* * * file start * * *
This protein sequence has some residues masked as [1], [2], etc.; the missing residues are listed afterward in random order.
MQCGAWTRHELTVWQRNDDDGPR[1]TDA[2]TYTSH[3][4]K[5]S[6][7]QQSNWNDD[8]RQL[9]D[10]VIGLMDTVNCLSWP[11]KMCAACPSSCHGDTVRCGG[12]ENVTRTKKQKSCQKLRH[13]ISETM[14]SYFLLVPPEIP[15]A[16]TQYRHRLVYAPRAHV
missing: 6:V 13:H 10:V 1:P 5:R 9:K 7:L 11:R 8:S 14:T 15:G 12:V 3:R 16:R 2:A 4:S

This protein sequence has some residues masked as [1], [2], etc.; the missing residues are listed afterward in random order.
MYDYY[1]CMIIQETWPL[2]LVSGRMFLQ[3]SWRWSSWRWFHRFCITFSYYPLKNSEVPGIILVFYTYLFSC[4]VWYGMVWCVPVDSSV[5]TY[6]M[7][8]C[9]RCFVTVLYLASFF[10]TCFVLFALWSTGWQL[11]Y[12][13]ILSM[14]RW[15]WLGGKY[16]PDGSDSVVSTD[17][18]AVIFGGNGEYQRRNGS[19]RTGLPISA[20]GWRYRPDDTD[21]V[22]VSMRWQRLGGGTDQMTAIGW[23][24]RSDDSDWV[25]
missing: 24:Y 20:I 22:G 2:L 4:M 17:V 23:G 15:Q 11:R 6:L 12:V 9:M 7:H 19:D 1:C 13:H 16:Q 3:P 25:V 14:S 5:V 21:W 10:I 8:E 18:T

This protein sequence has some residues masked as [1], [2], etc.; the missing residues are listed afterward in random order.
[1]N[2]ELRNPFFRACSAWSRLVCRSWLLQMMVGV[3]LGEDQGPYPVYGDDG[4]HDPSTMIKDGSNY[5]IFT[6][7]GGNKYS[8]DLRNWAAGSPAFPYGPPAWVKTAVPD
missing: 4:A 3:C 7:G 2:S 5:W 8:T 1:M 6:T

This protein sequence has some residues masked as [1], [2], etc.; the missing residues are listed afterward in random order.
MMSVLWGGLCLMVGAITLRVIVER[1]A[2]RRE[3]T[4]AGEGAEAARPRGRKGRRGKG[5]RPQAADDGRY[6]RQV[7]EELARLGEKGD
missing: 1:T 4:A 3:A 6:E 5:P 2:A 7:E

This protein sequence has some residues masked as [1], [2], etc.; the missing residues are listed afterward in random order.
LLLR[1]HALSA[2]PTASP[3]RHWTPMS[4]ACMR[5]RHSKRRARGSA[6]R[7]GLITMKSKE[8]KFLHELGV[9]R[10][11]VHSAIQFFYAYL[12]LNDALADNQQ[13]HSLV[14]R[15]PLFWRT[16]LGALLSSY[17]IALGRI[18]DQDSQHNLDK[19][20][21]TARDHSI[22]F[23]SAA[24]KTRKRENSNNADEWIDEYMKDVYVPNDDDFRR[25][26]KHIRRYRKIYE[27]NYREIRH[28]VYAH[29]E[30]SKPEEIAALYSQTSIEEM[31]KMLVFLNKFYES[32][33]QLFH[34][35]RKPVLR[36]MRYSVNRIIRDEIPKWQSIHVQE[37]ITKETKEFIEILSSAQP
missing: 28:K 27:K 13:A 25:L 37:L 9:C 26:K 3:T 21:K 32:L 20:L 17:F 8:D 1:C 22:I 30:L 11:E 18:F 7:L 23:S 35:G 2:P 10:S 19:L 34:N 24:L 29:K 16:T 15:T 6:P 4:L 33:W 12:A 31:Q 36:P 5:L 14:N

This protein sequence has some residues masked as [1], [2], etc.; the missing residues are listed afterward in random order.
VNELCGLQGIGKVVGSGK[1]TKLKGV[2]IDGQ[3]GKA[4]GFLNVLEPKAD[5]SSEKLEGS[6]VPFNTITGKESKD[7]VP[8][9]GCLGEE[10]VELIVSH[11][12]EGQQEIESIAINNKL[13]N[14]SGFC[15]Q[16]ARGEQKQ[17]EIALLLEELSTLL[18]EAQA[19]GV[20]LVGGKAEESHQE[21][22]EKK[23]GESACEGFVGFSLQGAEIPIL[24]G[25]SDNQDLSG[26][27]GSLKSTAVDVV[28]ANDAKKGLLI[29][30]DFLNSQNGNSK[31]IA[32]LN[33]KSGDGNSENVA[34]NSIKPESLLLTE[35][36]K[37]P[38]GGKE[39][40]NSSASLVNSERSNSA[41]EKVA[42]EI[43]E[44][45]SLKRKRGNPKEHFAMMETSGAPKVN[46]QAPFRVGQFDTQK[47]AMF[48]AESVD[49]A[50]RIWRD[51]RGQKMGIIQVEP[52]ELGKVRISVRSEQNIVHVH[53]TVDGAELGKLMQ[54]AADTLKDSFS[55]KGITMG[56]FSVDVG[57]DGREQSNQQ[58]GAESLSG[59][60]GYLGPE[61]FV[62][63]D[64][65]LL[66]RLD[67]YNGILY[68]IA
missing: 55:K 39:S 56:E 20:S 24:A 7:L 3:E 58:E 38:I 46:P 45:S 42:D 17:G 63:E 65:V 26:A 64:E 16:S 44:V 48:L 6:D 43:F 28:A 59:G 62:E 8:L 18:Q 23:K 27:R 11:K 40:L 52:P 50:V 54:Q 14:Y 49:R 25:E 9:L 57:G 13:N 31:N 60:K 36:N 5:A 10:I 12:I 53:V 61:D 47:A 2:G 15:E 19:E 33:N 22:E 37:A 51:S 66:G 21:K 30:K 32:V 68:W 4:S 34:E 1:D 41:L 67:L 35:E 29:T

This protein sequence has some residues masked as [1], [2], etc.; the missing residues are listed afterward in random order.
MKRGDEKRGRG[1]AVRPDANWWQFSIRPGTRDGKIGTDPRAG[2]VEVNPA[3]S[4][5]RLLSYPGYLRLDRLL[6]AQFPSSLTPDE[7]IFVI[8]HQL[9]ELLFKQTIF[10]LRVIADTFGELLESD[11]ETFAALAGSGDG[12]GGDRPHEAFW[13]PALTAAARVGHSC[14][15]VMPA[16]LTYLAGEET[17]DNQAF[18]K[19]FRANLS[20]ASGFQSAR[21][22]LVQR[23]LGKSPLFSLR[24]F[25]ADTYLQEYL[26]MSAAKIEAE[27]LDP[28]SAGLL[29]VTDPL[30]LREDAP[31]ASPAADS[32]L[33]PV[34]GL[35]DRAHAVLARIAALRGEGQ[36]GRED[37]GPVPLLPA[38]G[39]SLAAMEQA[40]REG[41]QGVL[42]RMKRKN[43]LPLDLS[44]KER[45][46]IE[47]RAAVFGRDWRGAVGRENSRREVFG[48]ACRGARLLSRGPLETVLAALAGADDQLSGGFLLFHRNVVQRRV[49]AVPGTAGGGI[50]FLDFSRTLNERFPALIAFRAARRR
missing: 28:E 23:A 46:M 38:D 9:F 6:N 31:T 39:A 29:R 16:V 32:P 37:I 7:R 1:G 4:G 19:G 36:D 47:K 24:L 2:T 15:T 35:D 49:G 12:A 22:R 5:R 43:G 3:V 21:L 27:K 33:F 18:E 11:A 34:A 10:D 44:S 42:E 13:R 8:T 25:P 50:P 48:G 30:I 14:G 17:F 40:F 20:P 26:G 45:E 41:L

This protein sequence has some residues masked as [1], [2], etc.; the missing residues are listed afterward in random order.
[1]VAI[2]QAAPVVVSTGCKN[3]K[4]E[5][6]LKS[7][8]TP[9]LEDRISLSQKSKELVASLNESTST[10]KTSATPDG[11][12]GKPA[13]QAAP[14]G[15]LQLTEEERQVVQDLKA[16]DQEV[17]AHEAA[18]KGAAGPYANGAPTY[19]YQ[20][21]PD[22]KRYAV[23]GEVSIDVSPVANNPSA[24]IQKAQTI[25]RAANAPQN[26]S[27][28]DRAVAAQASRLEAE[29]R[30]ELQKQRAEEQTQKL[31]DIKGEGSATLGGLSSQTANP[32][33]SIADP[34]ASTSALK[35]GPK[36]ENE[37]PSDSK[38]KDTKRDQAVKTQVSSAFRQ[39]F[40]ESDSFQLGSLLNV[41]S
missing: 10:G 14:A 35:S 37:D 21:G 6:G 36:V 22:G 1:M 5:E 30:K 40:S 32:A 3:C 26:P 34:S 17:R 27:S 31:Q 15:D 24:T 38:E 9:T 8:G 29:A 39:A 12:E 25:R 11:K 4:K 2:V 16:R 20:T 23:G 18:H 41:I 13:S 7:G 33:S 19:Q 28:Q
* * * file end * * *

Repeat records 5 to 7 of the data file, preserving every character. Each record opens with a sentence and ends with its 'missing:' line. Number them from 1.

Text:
This protein sequence has some residues masked as [1], [2], etc.; the missing residues are listed afterward in random order.
LLLR[1]HALSA[2]PTASP[3]RHWTPMS[4]ACMR[5]RHSKRRARGSA[6]R[7]GLITMKSKE[8]KFLHELGV[9]R[10][11]VHSAIQFFYAYL[12]LNDALADNQQ[13]HSLV[14]R[15]PLFWRT[16]LGALLSSY[17]IALGRI[18]DQDSQHNLDK[19][20][21]TARDHSI[22]F[23]SAA[24]KTRKRENSNNADEWIDEYMKDVYVPNDDDFRR[25][26]KHIRRYRKIYE[27]NYREIRH[28]VYAH[29]E[30]SKPEEIAALYSQTSIEEM[31]KMLVFLNKFYES[32][33]QLFH[34][35]RKPVLR[36]MRYSVNRIIRDEIPKWQSIHVQE[37]ITKETKEFIEILSSAQP
missing: 28:K 27:K 13:A 25:L 37:L 9:C 26:K 3:T 21:K 32:L 20:L 17:F 8:D 1:C 22:I 30:L 11:E 18:F 7:L 23:S 35:G 2:P 10:S 19:L 34:N 24:L 29:K 16:T 15:T 6:P 4:L 33:W 12:A 31:Q 36:P 5:L 14:N

This protein sequence has some residues masked as [1], [2], etc.; the missing residues are listed afterward in random order.
VNELCGLQGIGKVVGSGK[1]TKLKGV[2]IDGQ[3]GKA[4]GFLNVLEPKAD[5]SSEKLEGS[6]VPFNTITGKESKD[7]VP[8][9]GCLGEE[10]VELIVSH[11][12]EGQQEIESIAINNKL[13]N[14]SGFC[15]Q[16]ARGEQKQ[17]EIALLLEELSTLL[18]EAQA[19]GV[20]LVGGKAEESHQE[21][22]EKK[23]GESACEGFVGFSLQGAEIPIL[24]G[25]SDNQDLSG[26][27]GSLKSTAVDVV[28]ANDAKKGLLI[29][30]DFLNSQNGNSK[31]IA[32]LN[33]KSGDGNSENVA[34]NSIKPESLLLTE[35][36]K[37]P[38]GGKE[39][40]NSSASLVNSERSNSA[41]EKVA[42]EI[43]E[44][45]SLKRKRGNPKEHFAMMETSGAPKVN[46]QAPFRVGQFDTQK[47]AMF[48]AESVD[49]A[50]RIWRD[51]RGQKMGIIQVEP[52]ELGKVRISVRSEQNIVHVH[53]TVDGAELGKLMQ[54]AADTLKDSFS[55]KGITMG[56]FSVDVG[57]DGREQSNQQ[58]GAESLSG[59][60]GYLGPE[61]FV[62][63]D[64][65]LL[66]RLD[67]YNGILY[68]IA
missing: 55:K 39:S 56:E 20:S 24:A 7:L 3:E 58:E 38:I 46:P 45:S 42:D 17:G 63:E 65:V 26:A 64:E 16:S 44:V 48:L 6:D 43:F 28:A 59:G 62:E 8:L 18:Q 23:K 27:R 11:K 40:L 52:P 50:V 54:Q 14:Y 49:R 25:E 9:L 57:G 13:N 31:N 60:K 36:N 5:A 10:I 12:I 53:V 61:D 47:A 2:G 15:E 19:E 33:N 22:E 37:A 51:S 66:G 21:K 30:K 32:V 68:W 4:S 34:E 1:D 41:L 67:L 35:E 29:T

This protein sequence has some residues masked as [1], [2], etc.; the missing residues are listed afterward in random order.
MKRGDEKRGRG[1]AVRPDANWWQFSIRPGTRDGKIGTDPRAG[2]VEVNPA[3]S[4][5]RLLSYPGYLRLDRLL[6]AQFPSSLTPDE[7]IFVI[8]HQL[9]ELLFKQTIF[10]LRVIADTFGELLESD[11]ETFAALAGSGDG[12]GGDRPHEAFW[13]PALTAAARVGHSC[14][15]VMPA[16]LTYLAGEET[17]DNQAF[18]K[19]FRANLS[20]ASGFQSAR[21][22]LVQR[23]LGKSPLFSLR[24]F[25]ADTYLQEYL[26]MSAAKIEAE[27]LDP[28]SAGLL[29]VTDPL[30]LREDAP[31]ASPAADS[32]L[33]PV[34]GL[35]DRAHAVLARIAALRGEGQ[36]GRED[37]GPVPLLPA[38]G[39]SLAAMEQA[40]REG[41]QGVL[42]RMKRKN[43]LPLDLS[44]KER[45][46]IE[47]RAAVFGRDWRGAVGRENSRREVFG[48]ACRGARLLSRGPLETVLAALAGADDQLSGGFLLFHRNVVQRRV[49]AVPGTAGGGI[50]FLDFSRTLNERFPALIAFRAARRR
missing: 28:E 23:A 46:M 38:D 9:F 6:N 31:T 39:A 29:R 16:V 32:P 37:I 7:R 1:G 4:G 19:G 36:D 47:K 24:L 2:T 15:T 35:D 49:G 12:A 22:R 5:R 43:G 3:V 21:L 27:K 33:F 18:E 11:A 34:A 10:D 44:S 42:E 13:R 8:T 25:P 50:P 48:G 30:I 14:G 17:F 40:F 20:P 26:G 45:E 41:L